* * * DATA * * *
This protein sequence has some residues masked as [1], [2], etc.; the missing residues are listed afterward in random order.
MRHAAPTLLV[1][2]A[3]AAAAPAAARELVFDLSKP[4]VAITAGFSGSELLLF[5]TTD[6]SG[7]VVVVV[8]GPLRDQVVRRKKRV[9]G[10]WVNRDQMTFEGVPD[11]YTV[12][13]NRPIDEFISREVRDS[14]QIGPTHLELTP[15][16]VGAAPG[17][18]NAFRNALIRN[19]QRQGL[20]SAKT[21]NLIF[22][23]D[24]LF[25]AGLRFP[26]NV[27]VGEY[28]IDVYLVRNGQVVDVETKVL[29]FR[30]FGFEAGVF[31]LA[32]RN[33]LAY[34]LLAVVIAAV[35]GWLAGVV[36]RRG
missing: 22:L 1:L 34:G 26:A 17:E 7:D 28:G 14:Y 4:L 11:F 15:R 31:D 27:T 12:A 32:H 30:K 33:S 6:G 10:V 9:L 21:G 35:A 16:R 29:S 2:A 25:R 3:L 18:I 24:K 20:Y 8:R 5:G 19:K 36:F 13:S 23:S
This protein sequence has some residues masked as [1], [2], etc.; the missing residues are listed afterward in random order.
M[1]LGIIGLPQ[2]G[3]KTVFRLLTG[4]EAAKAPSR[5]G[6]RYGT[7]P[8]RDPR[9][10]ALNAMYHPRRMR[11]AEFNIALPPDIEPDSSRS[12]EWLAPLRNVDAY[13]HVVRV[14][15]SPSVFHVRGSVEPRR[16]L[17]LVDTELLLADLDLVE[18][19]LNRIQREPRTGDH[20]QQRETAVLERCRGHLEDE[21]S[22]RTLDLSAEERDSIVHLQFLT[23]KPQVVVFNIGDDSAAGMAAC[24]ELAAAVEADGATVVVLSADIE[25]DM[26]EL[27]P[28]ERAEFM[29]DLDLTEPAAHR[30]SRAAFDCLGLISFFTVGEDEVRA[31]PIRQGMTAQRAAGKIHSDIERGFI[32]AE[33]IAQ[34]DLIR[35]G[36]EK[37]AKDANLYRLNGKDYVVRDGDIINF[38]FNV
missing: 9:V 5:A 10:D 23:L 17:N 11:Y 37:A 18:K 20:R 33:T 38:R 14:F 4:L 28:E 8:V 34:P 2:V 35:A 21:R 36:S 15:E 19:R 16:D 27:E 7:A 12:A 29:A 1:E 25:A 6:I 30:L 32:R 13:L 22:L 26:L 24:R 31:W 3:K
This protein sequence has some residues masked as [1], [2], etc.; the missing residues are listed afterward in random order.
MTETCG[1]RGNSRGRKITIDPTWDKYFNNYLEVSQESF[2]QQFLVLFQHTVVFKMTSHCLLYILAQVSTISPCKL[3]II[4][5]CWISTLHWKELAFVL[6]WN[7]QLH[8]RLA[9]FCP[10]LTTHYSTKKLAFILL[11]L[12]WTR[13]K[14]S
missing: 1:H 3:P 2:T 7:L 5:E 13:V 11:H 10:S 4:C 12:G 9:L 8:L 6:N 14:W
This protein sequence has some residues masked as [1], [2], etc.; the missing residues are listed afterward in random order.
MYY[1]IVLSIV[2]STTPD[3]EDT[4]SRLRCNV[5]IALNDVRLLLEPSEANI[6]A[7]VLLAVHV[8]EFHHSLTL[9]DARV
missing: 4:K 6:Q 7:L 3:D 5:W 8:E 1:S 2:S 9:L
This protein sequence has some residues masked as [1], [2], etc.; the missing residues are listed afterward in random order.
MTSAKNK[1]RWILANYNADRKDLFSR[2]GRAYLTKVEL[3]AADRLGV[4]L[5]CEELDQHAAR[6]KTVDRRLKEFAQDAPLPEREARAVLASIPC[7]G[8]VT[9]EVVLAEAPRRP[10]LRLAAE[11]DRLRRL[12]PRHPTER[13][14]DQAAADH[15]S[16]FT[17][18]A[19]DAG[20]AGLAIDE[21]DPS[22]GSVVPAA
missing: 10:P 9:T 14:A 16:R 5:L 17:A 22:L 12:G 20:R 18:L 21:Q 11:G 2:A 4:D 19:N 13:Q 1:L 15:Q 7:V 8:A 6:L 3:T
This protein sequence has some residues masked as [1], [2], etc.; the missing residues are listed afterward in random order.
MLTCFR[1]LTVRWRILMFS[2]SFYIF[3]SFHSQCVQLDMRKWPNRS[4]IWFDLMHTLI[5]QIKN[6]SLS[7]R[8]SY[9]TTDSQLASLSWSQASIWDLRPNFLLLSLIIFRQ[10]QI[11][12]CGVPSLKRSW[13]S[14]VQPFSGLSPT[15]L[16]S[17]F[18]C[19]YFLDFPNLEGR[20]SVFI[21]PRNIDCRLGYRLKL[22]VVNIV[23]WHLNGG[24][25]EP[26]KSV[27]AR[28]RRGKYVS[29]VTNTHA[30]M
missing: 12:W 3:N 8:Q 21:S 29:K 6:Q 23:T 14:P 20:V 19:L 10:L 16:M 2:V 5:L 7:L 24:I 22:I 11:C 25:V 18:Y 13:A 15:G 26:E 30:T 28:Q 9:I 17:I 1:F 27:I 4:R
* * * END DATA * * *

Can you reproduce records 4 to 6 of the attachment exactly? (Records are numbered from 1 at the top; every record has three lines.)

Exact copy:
This protein sequence has some residues masked as [1], [2], etc.; the missing residues are listed afterward in random order.
MYY[1]IVLSIV[2]STTPD[3]EDT[4]SRLRCNV[5]IALNDVRLLLEPSEANI[6]A[7]VLLAVHV[8]EFHHSLTL[9]DARV
missing: 4:K 6:Q 7:L 3:D 5:W 8:E 1:S 2:S 9:L
This protein sequence has some residues masked as [1], [2], etc.; the missing residues are listed afterward in random order.
MTSAKNK[1]RWILANYNADRKDLFSR[2]GRAYLTKVEL[3]AADRLGV[4]L[5]CEELDQHAAR[6]KTVDRRLKEFAQDAPLPEREARAVLASIPC[7]G[8]VT[9]EVVLAEAPRRP[10]LRLAAE[11]DRLRRL[12]PRHPTER[13][14]DQAAADH[15]S[16]FT[17][18]A[19]DAG[20]AGLAIDE[21]DPS[22]GSVVPAA
missing: 10:P 9:T 14:A 16:R 5:L 17:A 22:L 12:G 20:R 18:L 21:Q 11:G 2:A 4:D 19:N 13:Q 1:L 15:Q 7:V 8:A 6:L 3:T
This protein sequence has some residues masked as [1], [2], etc.; the missing residues are listed afterward in random order.
MLTCFR[1]LTVRWRILMFS[2]SFYIF[3]SFHSQCVQLDMRKWPNRS[4]IWFDLMHTLI[5]QIKN[6]SLS[7]R[8]SY[9]TTDSQLASLSWSQASIWDLRPNFLLLSLIIFRQ[10]QI[11][12]CGVPSLKRSW[13]S[14]VQPFSGLSPT[15]L[16]S[17]F[18]C[19]YFLDFPNLEGR[20]SVFI[21]PRNIDCRLGYRLKL[22]VVNIV[23]WHLNGG[24][25]EP[26]KSV[27]AR[28]RRGKYVS[29]VTNTHA[30]M
missing: 12:W 3:N 8:Q 21:S 29:K 6:Q 23:T 14:P 20:V 19:L 10:L 16:M 2:V 5:L 7:L 24:I 22:I 11:C 25:V 18:Y 13:A 15:G 26:E 30:T 28:Q 9:I 17:I 1:F 27:I 4:R